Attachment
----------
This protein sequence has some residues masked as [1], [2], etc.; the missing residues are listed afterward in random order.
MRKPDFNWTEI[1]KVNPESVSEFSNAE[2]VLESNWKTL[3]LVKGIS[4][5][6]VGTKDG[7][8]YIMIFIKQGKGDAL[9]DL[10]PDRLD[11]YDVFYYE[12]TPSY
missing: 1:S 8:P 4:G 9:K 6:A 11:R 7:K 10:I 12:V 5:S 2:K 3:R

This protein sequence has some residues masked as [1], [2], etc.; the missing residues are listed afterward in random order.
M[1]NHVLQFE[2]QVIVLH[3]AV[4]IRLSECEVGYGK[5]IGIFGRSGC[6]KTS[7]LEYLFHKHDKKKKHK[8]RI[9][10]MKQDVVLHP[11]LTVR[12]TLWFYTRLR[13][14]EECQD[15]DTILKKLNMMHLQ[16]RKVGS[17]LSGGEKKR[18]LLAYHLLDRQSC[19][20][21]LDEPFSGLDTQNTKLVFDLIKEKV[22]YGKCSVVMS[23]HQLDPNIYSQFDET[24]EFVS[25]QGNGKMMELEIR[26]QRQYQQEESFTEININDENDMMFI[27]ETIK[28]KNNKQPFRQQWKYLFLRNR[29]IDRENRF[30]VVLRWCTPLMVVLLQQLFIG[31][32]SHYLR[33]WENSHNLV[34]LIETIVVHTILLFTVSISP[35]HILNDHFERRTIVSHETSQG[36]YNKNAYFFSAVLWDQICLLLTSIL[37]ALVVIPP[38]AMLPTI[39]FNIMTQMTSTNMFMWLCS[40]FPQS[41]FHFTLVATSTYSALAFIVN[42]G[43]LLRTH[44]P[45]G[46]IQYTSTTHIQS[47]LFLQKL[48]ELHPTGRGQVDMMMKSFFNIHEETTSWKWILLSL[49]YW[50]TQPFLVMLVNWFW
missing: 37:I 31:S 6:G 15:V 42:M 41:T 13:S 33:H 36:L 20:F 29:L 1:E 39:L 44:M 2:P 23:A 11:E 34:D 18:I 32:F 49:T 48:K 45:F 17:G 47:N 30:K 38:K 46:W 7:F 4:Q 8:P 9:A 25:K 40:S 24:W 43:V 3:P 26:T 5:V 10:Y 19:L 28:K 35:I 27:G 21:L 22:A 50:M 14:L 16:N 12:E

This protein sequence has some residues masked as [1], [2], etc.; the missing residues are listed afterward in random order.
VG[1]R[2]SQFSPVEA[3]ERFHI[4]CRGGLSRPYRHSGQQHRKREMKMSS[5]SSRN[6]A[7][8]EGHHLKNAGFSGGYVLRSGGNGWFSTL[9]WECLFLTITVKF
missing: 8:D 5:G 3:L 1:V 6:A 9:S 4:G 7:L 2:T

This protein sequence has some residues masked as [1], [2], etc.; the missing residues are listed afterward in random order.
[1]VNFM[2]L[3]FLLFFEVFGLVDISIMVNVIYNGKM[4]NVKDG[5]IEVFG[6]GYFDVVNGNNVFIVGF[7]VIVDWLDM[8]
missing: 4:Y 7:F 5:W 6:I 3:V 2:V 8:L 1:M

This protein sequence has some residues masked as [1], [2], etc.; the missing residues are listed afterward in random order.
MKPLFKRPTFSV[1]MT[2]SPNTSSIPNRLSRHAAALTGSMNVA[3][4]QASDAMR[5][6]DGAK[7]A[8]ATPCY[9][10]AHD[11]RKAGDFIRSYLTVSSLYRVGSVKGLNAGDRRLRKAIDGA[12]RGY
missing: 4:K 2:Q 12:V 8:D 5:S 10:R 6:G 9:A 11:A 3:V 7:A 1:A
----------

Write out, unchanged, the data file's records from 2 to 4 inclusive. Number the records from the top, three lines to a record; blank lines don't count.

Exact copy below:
This protein sequence has some residues masked as [1], [2], etc.; the missing residues are listed afterward in random order.
M[1]NHVLQFE[2]QVIVLH[3]AV[4]IRLSECEVGYGK[5]IGIFGRSGC[6]KTS[7]LEYLFHKHDKKKKHK[8]RI[9][10]MKQDVVLHP[11]LTVR[12]TLWFYTRLR[13][14]EECQD[15]DTILKKLNMMHLQ[16]RKVGS[17]LSGGEKKR[18]LLAYHLLDRQSC[19][20][21]LDEPFSGLDTQNTKLVFDLIKEKV[22]YGKCSVVMS[23]HQLDPNIYSQFDET[24]EFVS[25]QGNGKMMELEIR[26]QRQYQQEESFTEININDENDMMFI[27]ETIK[28]KNNKQPFRQQWKYLFLRNR[29]IDRENRF[30]VVLRWCTPLMVVLLQQLFIG[31][32]SHYLR[33]WENSHNLV[34]LIETIVVHTILLFTVSISP[35]HILNDHFERRTIVSHETSQG[36]YNKNAYFFSAVLWDQICLLLTSIL[37]ALVVIPP[38]AMLPTI[39]FNIMTQMTSTNMFMWLCS[40]FPQS[41]FHFTLVATSTYSALAFIVN[42]G[43]LLRTH[44]P[45]G[46]IQYTSTTHIQS[47]LFLQKL[48]ELHPTGRGQVDMMMKSFFNIHEETTSWKWILLSL[49]YW[50]TQPFLVMLVNWFW
missing: 37:I 31:S 6:G 15:V 42:M 41:T 13:S 33:H 36:L 20:F 29:L 1:E 39:L 44:M 2:P 23:A 11:E 34:D 18:I 32:F 49:T 48:K 45:F 17:G 47:N 30:K 38:K 46:W 7:F 4:Q 8:P 9:A 25:K 40:S 24:W 43:V 3:P 26:T 5:V 10:Y 19:L 28:K 35:I 27:G 21:L 22:A 50:M 14:L 16:N 12:E

This protein sequence has some residues masked as [1], [2], etc.; the missing residues are listed afterward in random order.
VG[1]R[2]SQFSPVEA[3]ERFHI[4]CRGGLSRPYRHSGQQHRKREMKMSS[5]SSRN[6]A[7][8]EGHHLKNAGFSGGYVLRSGGNGWFSTL[9]WECLFLTITVKF
missing: 8:D 5:G 3:L 1:V 6:A 9:S 4:G 7:L 2:T

This protein sequence has some residues masked as [1], [2], etc.; the missing residues are listed afterward in random order.
[1]VNFM[2]L[3]FLLFFEVFGLVDISIMVNVIYNGKM[4]NVKDG[5]IEVFG[6]GYFDVVNGNNVFIVGF[7]VIVDWLDM[8]
missing: 4:Y 7:F 5:W 6:I 3:V 2:V 8:L 1:M